Jesus gathered his disciples, and gave them an object lesson, a multi-sensory learning exercise. He washed their feet!
It was just before the Passover Festival. Jesus knew that the hour had come for him to leave this world and go to the Father. Having loved his own who were in the world, he loved them to the end.
The evening meal was in progress, and the devil had already prompted Judas, the son of Simon Iscariot, to betray Jesus. Jesus knew that the Father had put all things under his power, and that he had come from God and was returning to God; so he got up from the meal, took off his outer clothing, and wrapped a towel around his waist. After that, he poured water into a basin and began to wash his disciples’ feet, drying them with the towel that was wrapped around him.
When he had finished washing their feet, he put on his clothes and returned to his place. “Do you understand what I have done for you?” he asked them. “You call me ‘Teacher’ and ‘Lord,’ and rightly so, for that is what I am. Now that I, your Lord and Teacher, have washed your feet, you also should wash one another’s feet. I have set you an example that you should do as I have done for you. Very truly I tell you, no servant is greater than his master, nor is a messenger greater than the one who sent him. Now that you know these things, you will be blessed if you do them. (John 13:1–5,12-17)
There is no question about the point that Jesus is making about the priority of sacrificial love among his followers. He pronounced, "Now that you know these things, you will be blessed if you do them “ not from the elevated pulpit of a cathedral but in a room where all sat together. There is no position among those who follow Jesus that exempts us from serving. There is no other priority that excuses us from loving each other.
“A new command I give you: Love one another. As I have loved you, so you must love one another. By this everyone will know that you are my disciples, if you love one another.” (John 13:34–35)
Our lives, families, congregations, and communities are all better off because we attempt to live in response to this gracious command. "We love because he first loved us." (1 John 4:18–19)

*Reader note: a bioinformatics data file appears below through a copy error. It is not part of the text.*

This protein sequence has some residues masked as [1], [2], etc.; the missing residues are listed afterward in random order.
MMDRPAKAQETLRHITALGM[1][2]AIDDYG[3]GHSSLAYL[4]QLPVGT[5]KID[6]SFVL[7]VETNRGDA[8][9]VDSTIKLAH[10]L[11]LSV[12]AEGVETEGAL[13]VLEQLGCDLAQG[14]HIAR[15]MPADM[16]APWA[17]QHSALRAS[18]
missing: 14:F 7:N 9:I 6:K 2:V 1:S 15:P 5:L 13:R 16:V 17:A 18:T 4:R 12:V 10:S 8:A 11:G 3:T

Lord Jesus, thank you for loving us so completely! Help us to love like you love. Amen.
The Gospels do not record exactly what Jesus was doing on Wednesday of that last week of his life — the life before his death before his resurrection. Luke 19, however, reports that every day he was teaching in the temple. Another excerpt, then:
Keeping a close watch on him, [the teachers of the law and the chief priests] sent spies, who pretended to be sincere. They hoped to catch Jesus in something he said, so that they might hand him over to the power and authority of the governor. So the spies questioned him: “Teacher, we know that you speak and teach what is right, and that you do not show partiality but teach the way of God in accordance with the truth. Is it right for us to pay taxes to Caesar or not?”
He saw through their duplicity and said to them, “Show me a denarius. Whose image and inscription are on it?”
“Caesar’s,” they replied.
He said to them, “Then give back to Caesar what is Caesar’s, and to God what is God’s.”
They were unable to trap him in what he had said there in public. And astonished by his answer, they became silent. (Luke 20:20–26)
They fell silent because they tried to fool Jesus but could not. He sensed their duplicity and called them on it, and neatly avoided their intended dilemma. There was nothing left to say. They should have kept silent to begin with!
Earlier in Jesus ministry he had compassion and healed many in a large crowd. Matthew recorded this in his chapter 12, and cited Isaiah:
A bruised reed he will not break,
and a smoldering wick he will not snuff out,
till he has brought justice through to victory. (Matthew 12:20)
Jesus had compassion, but he was not soft. As we see in the episode of Caesar’s coin above, Jesus had no compassion on those who sought to be deceitful, and so here are our lessons: